Mammootty does not portray a larger than life character but handles the character soberly,with finesse and perfection. More than Mammooty,I liked Sharat Kumar in the movie. He was very much apt for the role of Edachena Kungan,the army commander. His physique and histrionic skills leave him hand in glove with the role. It was his influence that brought in Thalakkal Chanthu(Leader of the Kurichyar tribe)(Manoj K Jayan)and the tribals into Pazhassi’s fold. The guerrilla war scenes involving Neeli(Padmapriya)(Chanthu’s fiancee), Thalakkal Chanthu are splendidly executed.

Suresh Krishna does justice to the character he plays; Kaitheri Ambu,Kerala Varma’s brother in law(Makkam’s brother). Kaniha gracefully portrays Kaitheri Makkam,Pazhassi’s wife. Though Kappulli Kanara Menon(Jagathy) and Bhandari(Jagadeesh)are not avoidable in a story around Pazhassi Raja, I do not understand their attempts at humor in many scenes.(Both of them work for the Fort William Govt).

Athan Kurikkal(Mamu Koya),Unni Moosa Moopan(Capt.Raju) and Palloor Emman Nair(Lalu Alex) are some of the characters, I feel should have been given some more importance, given their importance in history. But,a movie is different from a history text book. So,I am not complaining.

Asst. Collector Thomas Hervey Baber(Harry Key),the man who recorded Pychy rebellion does not impress me much. His fiancee Dora(Linda Arsenio)does a much better job. Subedar Cheran/Shekharan(Ajay Rathnam),who joined EIC’s side after Tippu’s death, is also a character worth a mention.

Having more mentions of years and places would have been useful for history enthusiasts. The tribal leaders could have been de-glamorized to look original. In spite of a few gravity defying action scenes,the stunts look very realistic in most cases. Art Director T Muthuraj has recreated the past in a seemingly authentic fashion.

Though most songs seemed to strike a dissonant chord,the movie does an exceedingly good job in leaving the audience riveted to the screens.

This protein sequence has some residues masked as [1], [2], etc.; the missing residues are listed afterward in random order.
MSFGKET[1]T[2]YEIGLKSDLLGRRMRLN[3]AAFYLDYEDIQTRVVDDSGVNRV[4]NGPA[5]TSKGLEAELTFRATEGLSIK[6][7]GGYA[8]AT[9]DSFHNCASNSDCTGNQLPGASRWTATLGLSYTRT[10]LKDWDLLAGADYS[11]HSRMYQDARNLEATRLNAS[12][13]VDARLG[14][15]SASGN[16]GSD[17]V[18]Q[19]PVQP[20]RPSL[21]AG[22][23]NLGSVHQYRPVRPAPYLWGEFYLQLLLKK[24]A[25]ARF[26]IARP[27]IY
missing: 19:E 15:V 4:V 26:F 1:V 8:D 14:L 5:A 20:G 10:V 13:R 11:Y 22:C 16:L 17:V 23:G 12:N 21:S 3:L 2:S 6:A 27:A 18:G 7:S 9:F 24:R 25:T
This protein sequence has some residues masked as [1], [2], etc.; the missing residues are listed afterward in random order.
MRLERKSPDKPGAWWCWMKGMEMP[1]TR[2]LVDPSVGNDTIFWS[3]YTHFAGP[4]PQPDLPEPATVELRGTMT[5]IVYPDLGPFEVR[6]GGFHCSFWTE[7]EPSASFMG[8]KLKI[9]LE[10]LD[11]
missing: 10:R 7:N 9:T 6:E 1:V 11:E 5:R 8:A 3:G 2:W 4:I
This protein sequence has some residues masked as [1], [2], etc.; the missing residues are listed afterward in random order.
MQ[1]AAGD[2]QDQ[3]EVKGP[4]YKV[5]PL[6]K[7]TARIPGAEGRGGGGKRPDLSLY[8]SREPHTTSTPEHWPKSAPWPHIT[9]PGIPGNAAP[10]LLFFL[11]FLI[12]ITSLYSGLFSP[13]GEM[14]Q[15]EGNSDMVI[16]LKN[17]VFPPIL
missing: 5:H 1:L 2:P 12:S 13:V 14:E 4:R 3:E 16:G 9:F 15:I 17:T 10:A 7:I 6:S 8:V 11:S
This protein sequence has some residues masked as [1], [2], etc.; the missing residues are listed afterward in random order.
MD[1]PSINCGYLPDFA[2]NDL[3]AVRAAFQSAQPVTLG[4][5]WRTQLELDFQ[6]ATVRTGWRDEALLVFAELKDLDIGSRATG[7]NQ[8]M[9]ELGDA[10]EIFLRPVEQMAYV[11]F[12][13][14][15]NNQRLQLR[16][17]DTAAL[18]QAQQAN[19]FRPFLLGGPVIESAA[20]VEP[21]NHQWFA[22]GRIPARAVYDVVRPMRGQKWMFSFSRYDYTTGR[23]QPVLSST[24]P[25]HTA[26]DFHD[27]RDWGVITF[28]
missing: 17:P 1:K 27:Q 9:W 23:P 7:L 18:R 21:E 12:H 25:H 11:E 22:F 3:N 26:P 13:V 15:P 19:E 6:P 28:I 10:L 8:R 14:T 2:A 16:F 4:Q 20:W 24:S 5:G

To sum it up,this story of valor and gallantry is a must watch for every Malayalee.

Thanks to Hariharan and MT for this fantastic movie.

Update: Nick Balmer clarifies by email that Baber’s wife Dora(actually Helen) leaving Baber before the fall of Pazhassi as depicted in the movie is “rubbish”.The relationship was strong till the end.
On Helen(Dora)’s love for India,he says, “Mrs Baber was certainly very sympathetic to the Indian’s she knew. She had Indian guests to stay in her house, which I believe was quite unusual. In 1818 these included the Tamborette and her sister from Travancore who came to visit her at Tellicherry.”

Nick Balmer is the great^4 nephew of Thomas Hervey Baber.He blogs at Malabar Days

PS: I am a bit skeptical about how the Telugu and Hindi versions would fare in the box office. Mammootty and Sharath Kumar should be able to pull off the Tamil version well. Good luck to Gokulam Gopalan, hope he recovers the 27 crores spent.

Footnotes:

Suggested Reading:

  • Pazhassi Raja : Chamayangalillathe by Mundakkayam Gopi(Sahya Publications,Kalpetta)
  • Kerala Simham by Sardar K M Panicker [Fiction]

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October 20, 2009   17 Comments